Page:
All across the US, researchers whose work depends on funding from federal agencies that are closed as part of the government shutdown are suffering personally and professionally. It is not just the estimated 800,000 government employees, including thousands of scientists, who are caught in the political crossfire but researchers dependent on grants to keep their work afloat.
The shutdown, which began at midnight on 21 December, was sparked by a standoff between Congress and the White House over President Trump’s demand for $5 billion (£3.8 billion) to build a wall along the US–Mexico border. Consequently, US science agencies like the National Science Foundation (NSF), Environmental Protection Agency, Food and Drug Administration, Nasa and the National Oceanic and Atmospheric Administration have closed their doors.
I never in my wildest dreams imagined that the shutdown would stretch into a second month
Aaron Reedy, Auburn University
On 24 January, the Senate rejected competing Democratic and Republican proposals to reopen government. Hanging in the balance are not just the people who work at these agencies, but also the livelihoods and careers of the thousands of scientists whose research is subsidised by them.
As Christmas approached and it became clear that a political impasse meant a government shutdown was likely, Aaron Reedy, an evolutionary biologist at Auburn University in Alabama, whose work is funded by an NSF postdoctoral fellowship, thought his research funding would be fine.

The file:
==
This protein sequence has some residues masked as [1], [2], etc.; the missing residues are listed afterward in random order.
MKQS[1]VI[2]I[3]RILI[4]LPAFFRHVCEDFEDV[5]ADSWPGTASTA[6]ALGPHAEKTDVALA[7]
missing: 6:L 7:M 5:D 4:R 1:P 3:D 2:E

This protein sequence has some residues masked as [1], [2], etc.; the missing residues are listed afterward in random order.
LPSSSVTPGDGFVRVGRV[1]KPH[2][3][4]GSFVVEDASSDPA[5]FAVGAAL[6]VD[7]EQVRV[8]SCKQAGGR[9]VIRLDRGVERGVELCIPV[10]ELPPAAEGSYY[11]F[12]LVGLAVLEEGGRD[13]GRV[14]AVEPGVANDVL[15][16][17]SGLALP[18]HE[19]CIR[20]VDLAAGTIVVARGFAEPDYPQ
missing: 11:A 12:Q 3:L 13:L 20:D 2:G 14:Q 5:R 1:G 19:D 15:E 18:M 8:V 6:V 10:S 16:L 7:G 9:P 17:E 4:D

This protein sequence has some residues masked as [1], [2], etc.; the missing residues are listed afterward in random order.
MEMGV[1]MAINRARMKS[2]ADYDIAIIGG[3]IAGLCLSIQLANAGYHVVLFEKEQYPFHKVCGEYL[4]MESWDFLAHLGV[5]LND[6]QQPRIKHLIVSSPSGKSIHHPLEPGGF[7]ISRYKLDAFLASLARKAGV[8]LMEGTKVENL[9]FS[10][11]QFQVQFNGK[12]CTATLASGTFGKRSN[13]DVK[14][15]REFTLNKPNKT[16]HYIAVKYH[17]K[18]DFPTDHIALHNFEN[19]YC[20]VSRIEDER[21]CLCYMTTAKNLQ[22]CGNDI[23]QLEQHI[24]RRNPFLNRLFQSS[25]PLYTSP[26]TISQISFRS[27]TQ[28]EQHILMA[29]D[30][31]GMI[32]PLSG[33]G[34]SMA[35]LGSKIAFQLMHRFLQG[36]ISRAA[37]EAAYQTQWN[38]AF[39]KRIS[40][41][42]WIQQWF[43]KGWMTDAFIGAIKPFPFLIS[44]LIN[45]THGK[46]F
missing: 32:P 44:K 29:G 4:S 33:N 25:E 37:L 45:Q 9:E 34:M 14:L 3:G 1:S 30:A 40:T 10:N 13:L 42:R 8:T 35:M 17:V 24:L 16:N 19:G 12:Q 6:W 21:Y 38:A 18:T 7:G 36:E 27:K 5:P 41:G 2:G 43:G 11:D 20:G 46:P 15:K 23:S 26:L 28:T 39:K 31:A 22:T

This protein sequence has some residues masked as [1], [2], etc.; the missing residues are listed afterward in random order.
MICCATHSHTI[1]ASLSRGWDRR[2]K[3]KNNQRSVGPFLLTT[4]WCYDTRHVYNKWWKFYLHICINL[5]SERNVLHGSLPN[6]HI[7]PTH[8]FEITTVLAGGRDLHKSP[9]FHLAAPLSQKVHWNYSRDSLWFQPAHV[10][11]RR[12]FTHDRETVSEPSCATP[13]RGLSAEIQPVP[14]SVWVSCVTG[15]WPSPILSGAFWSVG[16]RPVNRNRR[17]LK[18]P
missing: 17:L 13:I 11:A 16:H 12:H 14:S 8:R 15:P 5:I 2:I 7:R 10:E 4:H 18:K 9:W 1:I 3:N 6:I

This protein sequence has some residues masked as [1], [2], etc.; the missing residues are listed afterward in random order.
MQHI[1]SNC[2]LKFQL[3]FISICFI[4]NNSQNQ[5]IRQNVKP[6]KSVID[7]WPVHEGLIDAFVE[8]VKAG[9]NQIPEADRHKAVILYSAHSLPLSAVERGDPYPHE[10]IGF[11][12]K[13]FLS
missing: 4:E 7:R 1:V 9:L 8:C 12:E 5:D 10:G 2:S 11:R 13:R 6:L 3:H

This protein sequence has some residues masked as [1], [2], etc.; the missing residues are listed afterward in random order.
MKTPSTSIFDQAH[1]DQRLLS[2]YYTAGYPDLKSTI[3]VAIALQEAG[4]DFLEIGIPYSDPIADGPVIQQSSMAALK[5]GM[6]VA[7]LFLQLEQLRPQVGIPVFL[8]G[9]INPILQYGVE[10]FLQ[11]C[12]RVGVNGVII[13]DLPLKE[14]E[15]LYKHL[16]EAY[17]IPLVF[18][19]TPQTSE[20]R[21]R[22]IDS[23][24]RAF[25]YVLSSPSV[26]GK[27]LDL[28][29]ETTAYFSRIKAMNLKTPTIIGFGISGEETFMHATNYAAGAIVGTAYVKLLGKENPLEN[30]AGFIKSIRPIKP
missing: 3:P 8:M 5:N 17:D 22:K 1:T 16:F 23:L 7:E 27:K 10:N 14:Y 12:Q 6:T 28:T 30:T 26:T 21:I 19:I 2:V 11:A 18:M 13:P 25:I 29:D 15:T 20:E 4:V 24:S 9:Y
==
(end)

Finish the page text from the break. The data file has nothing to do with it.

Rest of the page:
I have maxed out my credit cards and have over $100,000 in student loans
Amber Lucas, Impact Proteomics
‘The nature of my fellowship is such that all of our grant money is deposited into an account, and we are responsible for issuing our own paychecks off of the grant,’ he explains. However, Reedy’s funding has been disrupted because the NSF website that he and other fellows use to pay themselves monthly isn’t operational due to the shutdown. If that site was up and running, Reedy could issue his own paychecks as usual.
‘I made sure that I had issued a payment to cover me through to the end of January, when it looked like the shutdown was coming, and I never in my wildest dreams imagined that it would stretch into a second month,’ he recalls. ‘I am covered through to the end of January, but in February I will have no payment.’
Reedy goes to work at the university every day, but he doesn’t know when he’ll be paid again. He has two young children – aged four and six – and his wife works part-time. ‘I am not our family’s sole source of income, but we are depending on my salary for the vast majority of our expenses,’ he tells Chemistry World. ‘We certainly can’t pay our bills without my salary.’
Although Reedy and his wife have family members who would gladly help them out financially, he is reluctant to ask them. ‘As an adult person at age 42, it is not a pleasant experience to have to ask friends and family to help you pay your rent,’ he says. ‘But, at least we could do that … not everyone has that option.’